How to Install Terraform on Ubuntu 18.04

07 July 2020 | Category : Ubuntu

How to Install Terraform on Ubuntu 18.04

What is Terraform?

The Infrastructure Server today has been evolved we can build the infrastructure with a code, this is called with name Infrastructure as a Code (IaaC) we know the tools are popular in IaaC is Ansible and Terraform. In the last post, we have posted about Ansible and now we will share about Terraform. Terraform is one of IaaC Tools that is frequently used to build, develop, and manage the Infrastructure Server. Terraform created or developed by Hashicorp, this is written with Go programming language. Terraform can manage Infrastructure on Cloud Providers such as Digital Ocean, Vultr, Amazon Web Services (AWS), Microsoft Azure, Google Cloud Platform (GCP) and many others, this tool also can manage on your private cloud which builds with Openstack, OpenNebula or other.

In this article, we will learn how to install Terraform on Ubuntu 18.04 and how to get started with Terraform.

Install Terraform on Ubuntu 18.04

To install Terraform on Ubuntu 18.04 we have two ways. First, we can install from snap package manager, and the second way we can install from the binary file which downloads from the official repository/website.

  1. Install from snap

The first way to install Terraform on Ubuntu 18.04 we can use snap package manager. This command similar apt command, you can read more about snap right here

Before to installation step make sure if snap has been installed, you can run this command to install or to make sure snap has been installed or not :

apt install snap -y

If the snap command has been installed you can run this command to install terraform on your ubuntu :

snap install terraform
2020-07-28T14:27:37Z INFO Waiting for automatic snapd restart...
terraform v0.11.11 from Nathan Handler (nhandler) installed
  1. Install from Binary File

Another way to install terraform is installing from the binary file, it’s mean you need to download the binary file from the repository or official page terraform. To do the installation from binary you can follow this step.
Before we start the installation, we need to install the dependency package that is needed when installing terraform and download the binary file of terraform, to do that you can follow this command :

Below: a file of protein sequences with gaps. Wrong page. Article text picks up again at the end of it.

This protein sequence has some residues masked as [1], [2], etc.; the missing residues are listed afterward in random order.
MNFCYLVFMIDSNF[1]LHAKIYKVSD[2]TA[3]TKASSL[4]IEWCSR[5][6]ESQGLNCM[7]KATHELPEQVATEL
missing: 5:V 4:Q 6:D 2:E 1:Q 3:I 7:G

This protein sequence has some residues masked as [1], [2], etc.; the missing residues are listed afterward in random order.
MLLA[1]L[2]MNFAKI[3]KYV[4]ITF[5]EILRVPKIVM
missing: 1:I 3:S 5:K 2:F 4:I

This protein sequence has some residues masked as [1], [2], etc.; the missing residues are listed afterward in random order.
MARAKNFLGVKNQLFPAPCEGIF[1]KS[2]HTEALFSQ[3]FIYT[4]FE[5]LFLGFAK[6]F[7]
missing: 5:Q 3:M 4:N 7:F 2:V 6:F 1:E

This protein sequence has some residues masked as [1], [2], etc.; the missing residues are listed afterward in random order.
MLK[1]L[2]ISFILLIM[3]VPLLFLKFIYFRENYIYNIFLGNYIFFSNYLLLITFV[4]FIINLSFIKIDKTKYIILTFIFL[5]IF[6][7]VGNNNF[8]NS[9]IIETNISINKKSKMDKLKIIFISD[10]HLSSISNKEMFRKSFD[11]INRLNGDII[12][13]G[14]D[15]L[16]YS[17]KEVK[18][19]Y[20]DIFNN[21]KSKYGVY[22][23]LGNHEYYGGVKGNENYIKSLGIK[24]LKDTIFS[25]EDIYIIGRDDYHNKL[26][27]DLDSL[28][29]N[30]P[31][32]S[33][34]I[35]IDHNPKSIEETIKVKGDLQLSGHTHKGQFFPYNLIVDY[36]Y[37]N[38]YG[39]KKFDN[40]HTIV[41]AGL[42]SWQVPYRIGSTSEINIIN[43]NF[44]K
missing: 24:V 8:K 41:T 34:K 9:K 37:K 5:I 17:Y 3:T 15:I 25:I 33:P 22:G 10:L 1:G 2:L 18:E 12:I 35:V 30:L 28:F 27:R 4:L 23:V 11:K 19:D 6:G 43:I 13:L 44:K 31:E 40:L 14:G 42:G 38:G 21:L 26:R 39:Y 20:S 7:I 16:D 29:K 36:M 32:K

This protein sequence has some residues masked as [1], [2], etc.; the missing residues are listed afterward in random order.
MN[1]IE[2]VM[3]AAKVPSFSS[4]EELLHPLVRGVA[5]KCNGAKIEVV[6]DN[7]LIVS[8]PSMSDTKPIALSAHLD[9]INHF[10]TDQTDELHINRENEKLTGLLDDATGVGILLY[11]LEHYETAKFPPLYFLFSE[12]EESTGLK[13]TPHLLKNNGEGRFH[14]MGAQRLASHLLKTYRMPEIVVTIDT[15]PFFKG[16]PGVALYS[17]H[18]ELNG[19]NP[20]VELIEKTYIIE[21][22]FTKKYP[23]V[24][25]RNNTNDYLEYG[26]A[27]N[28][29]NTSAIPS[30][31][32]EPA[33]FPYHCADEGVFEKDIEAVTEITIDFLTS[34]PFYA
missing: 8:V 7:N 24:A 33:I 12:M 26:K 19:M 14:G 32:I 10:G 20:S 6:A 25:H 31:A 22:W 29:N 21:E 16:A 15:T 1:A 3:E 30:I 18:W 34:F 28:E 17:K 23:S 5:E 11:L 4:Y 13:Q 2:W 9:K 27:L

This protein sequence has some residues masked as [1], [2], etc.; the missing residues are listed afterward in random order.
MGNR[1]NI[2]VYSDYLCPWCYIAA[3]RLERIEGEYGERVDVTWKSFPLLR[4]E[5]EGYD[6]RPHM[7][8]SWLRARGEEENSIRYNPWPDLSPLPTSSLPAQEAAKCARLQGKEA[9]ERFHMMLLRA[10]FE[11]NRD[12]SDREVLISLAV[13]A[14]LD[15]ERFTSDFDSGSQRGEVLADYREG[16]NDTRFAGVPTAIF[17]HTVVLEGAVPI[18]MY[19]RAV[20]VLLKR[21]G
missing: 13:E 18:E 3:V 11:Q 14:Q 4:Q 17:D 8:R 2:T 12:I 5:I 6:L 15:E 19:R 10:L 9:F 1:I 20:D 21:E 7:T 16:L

apt install -y wget unzip

After finished installation of the dependency and download binary file, next you can extract the file archive of the terraform and move it file binary to folder /usr/local/bin. To do that you can follow this command bellow :

    mv terraform /usr/local/bin/

Finally, if the terraform has been installed to check installation you can run this command to ensure the installation has been successful.

terraform --version
Terraform v0.12.29

Getting Started

Now, you have been installed terraform on your ubuntu to started using terraform to build an infrastructure of some project, for example, webserver on some cloud you need to create file configuration with extension .tf. To build the VM/Server of webserver we can create file as the configuration file terraform to build the VM/Server of the webserver.

  • Create configuration

The configuration line of you can fill with this script configuration :

      provider "opennebula"{
        endpoint = "${var.one_endpoint}"
        username = "${var.one_username}"
        password = "${var.one_password}"

        version = "~> 0.1"

      resource "opennebula_virtual_machine" "instance" {
        template_id = "${var.vm_template_id}"
        name        = "${var.vm_name}"
        cpu         = "${var.vm_cpu}"
        vcpu        = "${var.vm_vcpu}"
        memory      = "${var.vm_memory}"
        permissions = "660"

        context = {
          NETWORK   = "YES"
          HOSTNAME  = "${var.vm_name}"
          SSH_PUBLIC_KEY = "${file("~/.ssh/")}"

        disk {
          image_id = "${var.vm_image_id}"
          size = "${var.vm_disk}"
          target = "${var.vm_disk_target}"

        nic {
          model       = "virtio"
          network_id  = "${var.vm_net_public}"

        nic {
          model       = "virtio"
          network_id  = "${var.vm_net_private}"


      output "vm_ip" {
        value = "${opennebula_virtual_machine.instance.ip}"

Note: In the above, you can see the line with variable ${var<name>} which means right there you can fill with your variable configuration. This configuration use OpenNebula as a cloud provider means this is to use a private cloud. If you want to use AWS, DigitalOcean, GCP, or other you can change the provider in the first line to the provider name of Cloud Provider.